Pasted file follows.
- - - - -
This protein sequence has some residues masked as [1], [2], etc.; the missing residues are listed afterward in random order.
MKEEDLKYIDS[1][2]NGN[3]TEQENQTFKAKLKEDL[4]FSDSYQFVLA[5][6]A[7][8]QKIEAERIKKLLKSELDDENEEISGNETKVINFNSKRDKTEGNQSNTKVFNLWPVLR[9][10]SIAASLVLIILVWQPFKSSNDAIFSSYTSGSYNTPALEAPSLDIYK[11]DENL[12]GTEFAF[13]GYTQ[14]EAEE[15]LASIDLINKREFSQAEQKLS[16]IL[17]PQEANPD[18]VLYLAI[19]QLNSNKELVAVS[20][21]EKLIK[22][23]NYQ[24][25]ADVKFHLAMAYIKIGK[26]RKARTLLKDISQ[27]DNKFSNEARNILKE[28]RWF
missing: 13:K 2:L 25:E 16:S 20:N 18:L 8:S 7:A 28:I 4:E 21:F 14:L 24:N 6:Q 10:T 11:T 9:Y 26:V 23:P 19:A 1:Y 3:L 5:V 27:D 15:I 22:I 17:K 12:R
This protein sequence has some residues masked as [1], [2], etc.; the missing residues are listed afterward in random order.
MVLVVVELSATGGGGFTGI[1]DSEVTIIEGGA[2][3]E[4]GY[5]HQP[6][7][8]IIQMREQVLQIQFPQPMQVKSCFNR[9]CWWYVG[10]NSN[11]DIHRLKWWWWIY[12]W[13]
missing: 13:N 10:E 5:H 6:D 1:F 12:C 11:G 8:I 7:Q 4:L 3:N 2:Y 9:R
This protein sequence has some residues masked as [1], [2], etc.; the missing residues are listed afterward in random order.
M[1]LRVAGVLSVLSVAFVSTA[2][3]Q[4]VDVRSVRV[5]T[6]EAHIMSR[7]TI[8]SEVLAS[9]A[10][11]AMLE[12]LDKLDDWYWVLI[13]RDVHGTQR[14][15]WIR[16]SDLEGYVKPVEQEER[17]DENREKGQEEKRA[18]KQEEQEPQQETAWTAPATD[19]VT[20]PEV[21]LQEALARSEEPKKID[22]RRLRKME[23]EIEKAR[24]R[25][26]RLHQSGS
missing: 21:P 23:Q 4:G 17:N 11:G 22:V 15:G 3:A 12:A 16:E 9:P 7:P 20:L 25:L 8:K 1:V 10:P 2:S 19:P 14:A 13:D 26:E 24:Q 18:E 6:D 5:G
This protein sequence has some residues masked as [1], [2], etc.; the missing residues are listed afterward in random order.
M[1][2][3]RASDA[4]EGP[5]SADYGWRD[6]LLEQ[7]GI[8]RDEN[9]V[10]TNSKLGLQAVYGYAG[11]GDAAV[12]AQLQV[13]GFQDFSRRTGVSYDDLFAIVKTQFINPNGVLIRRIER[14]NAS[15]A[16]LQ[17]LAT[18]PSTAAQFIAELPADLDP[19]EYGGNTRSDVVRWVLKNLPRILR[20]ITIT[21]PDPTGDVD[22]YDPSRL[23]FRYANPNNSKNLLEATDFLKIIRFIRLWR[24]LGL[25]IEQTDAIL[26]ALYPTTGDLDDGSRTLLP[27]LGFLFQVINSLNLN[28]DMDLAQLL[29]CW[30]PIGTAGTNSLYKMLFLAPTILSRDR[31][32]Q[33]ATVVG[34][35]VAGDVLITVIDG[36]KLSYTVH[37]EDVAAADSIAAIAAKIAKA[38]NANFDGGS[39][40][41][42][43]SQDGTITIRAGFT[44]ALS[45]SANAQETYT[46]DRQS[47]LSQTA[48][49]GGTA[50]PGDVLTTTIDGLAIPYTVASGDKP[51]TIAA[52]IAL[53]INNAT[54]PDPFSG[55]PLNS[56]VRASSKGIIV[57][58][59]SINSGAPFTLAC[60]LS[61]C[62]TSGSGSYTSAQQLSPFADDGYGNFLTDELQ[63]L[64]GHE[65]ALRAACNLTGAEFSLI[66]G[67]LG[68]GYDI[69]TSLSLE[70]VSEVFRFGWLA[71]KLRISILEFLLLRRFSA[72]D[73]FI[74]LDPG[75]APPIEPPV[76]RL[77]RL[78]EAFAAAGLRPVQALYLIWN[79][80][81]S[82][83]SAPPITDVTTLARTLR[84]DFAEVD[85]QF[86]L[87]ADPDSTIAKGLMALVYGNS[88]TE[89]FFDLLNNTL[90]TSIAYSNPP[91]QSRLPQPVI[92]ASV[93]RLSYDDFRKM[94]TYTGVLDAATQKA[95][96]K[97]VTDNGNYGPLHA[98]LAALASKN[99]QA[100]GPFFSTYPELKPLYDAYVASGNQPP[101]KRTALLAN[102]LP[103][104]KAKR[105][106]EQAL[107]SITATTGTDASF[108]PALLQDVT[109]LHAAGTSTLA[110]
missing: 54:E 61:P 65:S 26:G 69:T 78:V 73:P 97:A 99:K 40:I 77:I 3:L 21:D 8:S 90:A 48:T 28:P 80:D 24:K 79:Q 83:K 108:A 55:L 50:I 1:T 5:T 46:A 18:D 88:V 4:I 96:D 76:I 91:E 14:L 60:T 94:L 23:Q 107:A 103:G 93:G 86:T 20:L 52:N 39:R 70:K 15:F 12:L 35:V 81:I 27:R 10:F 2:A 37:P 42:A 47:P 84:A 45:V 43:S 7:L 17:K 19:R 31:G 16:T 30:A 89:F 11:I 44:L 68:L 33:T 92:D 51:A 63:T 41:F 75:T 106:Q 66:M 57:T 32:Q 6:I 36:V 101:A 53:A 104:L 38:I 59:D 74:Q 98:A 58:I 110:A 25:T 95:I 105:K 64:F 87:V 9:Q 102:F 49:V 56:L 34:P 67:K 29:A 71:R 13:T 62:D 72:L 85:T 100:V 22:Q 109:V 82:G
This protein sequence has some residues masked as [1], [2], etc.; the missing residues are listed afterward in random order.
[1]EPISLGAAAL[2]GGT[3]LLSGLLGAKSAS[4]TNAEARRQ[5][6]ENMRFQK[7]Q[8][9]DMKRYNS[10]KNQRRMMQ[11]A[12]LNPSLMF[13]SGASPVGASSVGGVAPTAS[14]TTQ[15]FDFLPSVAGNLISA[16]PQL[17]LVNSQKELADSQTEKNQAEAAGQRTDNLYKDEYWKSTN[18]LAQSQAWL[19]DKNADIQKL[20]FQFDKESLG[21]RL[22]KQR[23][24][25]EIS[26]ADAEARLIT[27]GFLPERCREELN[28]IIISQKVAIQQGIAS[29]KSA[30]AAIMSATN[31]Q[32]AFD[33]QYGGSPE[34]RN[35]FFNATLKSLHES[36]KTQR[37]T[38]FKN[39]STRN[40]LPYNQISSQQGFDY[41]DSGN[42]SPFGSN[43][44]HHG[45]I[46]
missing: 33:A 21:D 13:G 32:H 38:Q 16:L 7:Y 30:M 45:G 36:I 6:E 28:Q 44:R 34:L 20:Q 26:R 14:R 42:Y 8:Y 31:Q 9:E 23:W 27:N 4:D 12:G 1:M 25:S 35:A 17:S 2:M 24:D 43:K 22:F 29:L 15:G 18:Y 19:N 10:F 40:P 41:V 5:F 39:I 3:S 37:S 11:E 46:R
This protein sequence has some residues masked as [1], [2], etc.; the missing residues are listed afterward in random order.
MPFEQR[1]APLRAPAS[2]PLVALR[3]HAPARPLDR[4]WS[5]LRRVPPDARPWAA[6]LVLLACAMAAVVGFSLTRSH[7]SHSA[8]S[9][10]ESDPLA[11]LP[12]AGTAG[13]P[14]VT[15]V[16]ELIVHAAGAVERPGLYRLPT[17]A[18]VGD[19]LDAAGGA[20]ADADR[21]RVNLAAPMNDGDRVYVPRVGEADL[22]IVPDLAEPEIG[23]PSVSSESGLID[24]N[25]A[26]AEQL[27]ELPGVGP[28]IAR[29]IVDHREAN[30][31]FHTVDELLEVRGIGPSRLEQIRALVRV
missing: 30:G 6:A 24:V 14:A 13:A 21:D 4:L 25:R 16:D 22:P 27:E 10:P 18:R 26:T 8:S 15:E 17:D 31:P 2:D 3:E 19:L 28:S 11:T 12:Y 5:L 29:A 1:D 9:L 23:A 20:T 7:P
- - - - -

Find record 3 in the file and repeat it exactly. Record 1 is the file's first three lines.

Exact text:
This protein sequence has some residues masked as [1], [2], etc.; the missing residues are listed afterward in random order.
M[1]LRVAGVLSVLSVAFVSTA[2][3]Q[4]VDVRSVRV[5]T[6]EAHIMSR[7]TI[8]SEVLAS[9]A[10][11]AMLE[12]LDKLDDWYWVLI[13]RDVHGTQR[14][15]WIR[16]SDLEGYVKPVEQEER[17]DENREKGQEEKRA[18]KQEEQEPQQETAWTAPATD[19]VT[20]PEV[21]LQEALARSEEPKKID[22]RRLRKME[23]EIEKAR[24]R[25][26]RLHQSGS
missing: 21:P 23:Q 4:G 17:N 11:G 22:V 15:G 3:A 12:A 16:E 9:P 7:P 20:L 25:L 8:K 1:V 10:P 2:S 19:P 14:A 13:D 26:E 24:Q 18:E 6:D 5:G